December 4, 2020
Purpose: Feelings of loneliness are likely to exacerbate risk of depression in people living with cancer during COVID-19. Design and Methods: Five hundred and eighteen people with cancer with data extracted from two waves (2017–19 and April 2020) of the Understanding Society UK dataset participated. Findings: An increased risk of depression was observed for cancer of the breast, prostate, blood, but not other cancers (e.g., lung, melanoma). After controlling for prior depression and other factors, it was loneliness during COVID-19, and not previous loneliness, that was predictive. Those currently lonely had a 4.5-fold increased risk of depression. These findings demonstrate that people living with cancer are at increased risk of developing depression during COVID-19, and that feelings of isolation help explain this risk. Implications: These particular findings have implications for health promotion and intervention work and how best to support people who may feel lonely in this vulnerable group.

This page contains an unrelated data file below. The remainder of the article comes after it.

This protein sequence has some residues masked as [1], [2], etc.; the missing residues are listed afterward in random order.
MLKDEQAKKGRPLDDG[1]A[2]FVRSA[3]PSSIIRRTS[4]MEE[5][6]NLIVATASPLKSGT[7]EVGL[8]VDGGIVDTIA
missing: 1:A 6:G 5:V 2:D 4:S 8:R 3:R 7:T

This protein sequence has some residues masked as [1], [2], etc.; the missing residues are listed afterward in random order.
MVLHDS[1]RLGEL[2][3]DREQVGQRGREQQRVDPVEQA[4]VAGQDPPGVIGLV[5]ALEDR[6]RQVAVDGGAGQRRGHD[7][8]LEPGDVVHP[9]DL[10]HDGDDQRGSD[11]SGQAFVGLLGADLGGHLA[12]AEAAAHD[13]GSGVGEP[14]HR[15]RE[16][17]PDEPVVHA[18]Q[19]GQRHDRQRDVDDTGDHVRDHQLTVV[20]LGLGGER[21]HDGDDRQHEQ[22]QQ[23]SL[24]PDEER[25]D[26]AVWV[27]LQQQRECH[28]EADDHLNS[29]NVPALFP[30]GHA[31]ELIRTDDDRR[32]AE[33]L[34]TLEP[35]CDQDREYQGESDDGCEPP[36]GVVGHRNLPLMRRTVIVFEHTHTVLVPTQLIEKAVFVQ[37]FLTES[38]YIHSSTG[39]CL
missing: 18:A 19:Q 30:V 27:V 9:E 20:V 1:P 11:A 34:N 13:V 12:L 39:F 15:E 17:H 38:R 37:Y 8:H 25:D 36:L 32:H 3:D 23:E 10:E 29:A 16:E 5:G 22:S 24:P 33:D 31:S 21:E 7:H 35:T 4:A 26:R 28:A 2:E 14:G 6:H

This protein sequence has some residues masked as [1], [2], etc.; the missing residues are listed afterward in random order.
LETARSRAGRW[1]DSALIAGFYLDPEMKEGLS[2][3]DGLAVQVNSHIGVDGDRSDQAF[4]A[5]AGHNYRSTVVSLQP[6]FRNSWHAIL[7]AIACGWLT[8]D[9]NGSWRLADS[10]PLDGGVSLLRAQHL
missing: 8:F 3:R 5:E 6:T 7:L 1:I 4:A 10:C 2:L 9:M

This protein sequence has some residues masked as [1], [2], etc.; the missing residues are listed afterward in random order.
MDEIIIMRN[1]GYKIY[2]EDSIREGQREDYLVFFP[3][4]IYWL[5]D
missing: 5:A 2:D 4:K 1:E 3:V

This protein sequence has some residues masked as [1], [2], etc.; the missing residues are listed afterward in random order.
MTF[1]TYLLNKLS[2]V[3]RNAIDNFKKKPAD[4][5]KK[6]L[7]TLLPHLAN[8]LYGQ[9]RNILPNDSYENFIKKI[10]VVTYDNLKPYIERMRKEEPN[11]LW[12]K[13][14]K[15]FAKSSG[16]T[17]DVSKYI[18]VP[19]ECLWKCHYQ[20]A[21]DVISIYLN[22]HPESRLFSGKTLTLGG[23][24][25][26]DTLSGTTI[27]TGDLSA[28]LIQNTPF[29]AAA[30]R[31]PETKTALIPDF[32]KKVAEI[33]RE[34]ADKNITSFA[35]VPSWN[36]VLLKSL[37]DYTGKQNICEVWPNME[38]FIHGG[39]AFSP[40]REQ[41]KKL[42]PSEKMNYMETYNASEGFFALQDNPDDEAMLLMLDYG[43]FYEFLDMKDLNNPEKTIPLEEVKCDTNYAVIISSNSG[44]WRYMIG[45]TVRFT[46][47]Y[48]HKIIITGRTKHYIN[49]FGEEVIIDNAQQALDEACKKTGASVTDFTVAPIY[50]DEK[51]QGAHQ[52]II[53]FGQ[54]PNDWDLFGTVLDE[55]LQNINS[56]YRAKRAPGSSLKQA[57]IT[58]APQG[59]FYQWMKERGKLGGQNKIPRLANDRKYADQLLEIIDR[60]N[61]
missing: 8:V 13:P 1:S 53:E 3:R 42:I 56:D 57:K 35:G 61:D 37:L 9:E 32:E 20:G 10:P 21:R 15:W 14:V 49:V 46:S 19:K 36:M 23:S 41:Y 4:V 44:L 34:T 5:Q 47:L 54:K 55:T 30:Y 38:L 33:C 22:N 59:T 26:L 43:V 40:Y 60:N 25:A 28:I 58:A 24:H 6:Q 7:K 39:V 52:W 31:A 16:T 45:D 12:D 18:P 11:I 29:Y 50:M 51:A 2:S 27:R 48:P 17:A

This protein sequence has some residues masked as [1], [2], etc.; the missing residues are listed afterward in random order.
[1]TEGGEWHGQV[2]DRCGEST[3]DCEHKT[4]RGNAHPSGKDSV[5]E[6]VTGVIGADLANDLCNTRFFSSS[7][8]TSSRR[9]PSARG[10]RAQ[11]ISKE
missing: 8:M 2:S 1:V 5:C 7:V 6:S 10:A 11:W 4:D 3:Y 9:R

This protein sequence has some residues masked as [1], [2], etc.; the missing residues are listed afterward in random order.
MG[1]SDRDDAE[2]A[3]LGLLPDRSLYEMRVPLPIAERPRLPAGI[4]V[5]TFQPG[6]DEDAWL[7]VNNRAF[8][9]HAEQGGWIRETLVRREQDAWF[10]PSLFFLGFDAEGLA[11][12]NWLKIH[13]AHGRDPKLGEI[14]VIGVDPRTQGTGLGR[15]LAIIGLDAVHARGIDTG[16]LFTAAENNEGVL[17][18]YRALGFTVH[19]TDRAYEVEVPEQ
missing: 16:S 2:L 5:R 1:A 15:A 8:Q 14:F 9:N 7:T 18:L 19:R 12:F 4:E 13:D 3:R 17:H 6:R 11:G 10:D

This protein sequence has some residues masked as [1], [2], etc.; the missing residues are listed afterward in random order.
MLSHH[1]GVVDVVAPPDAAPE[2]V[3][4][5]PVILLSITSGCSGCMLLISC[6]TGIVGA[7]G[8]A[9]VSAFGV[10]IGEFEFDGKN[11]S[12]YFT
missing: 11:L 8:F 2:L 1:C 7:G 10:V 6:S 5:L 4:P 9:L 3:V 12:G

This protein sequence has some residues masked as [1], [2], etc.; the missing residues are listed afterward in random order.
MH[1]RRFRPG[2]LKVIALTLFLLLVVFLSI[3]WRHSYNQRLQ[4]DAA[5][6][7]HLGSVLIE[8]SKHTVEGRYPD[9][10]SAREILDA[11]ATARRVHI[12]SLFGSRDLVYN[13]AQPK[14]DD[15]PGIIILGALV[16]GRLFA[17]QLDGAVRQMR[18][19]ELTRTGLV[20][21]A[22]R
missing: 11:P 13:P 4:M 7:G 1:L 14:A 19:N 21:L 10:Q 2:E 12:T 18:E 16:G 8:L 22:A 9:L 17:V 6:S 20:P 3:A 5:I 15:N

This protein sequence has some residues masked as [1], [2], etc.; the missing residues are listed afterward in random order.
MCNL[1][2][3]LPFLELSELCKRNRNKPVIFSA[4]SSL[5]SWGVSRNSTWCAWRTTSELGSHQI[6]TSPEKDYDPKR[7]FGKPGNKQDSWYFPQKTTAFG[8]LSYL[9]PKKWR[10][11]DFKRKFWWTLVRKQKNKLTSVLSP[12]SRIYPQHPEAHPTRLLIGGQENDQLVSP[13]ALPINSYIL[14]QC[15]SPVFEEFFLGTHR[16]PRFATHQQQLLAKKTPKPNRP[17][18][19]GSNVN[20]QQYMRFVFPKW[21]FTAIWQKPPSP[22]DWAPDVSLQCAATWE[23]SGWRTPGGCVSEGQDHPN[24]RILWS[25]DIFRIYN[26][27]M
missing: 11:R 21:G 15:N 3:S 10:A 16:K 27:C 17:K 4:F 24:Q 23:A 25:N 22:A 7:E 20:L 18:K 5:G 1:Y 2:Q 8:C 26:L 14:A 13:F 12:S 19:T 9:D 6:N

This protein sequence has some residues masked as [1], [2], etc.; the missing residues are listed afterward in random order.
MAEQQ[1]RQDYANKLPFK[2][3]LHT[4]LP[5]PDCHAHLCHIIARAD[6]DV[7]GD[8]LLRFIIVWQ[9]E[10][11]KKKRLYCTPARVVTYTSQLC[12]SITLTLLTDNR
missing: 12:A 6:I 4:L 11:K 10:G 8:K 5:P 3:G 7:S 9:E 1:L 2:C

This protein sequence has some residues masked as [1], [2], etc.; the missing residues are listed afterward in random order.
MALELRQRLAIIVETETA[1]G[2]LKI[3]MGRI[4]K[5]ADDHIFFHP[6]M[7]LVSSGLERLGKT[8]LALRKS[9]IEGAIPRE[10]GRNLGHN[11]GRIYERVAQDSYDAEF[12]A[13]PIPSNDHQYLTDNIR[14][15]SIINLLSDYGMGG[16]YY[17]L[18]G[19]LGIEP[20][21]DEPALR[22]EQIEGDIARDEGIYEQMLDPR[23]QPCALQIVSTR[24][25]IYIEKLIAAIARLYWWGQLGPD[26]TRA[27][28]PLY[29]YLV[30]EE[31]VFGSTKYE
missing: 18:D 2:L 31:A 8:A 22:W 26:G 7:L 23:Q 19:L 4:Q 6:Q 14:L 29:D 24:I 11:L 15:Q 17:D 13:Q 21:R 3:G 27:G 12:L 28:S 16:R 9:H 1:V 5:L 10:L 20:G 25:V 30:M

Journal of Psychosocial Oncology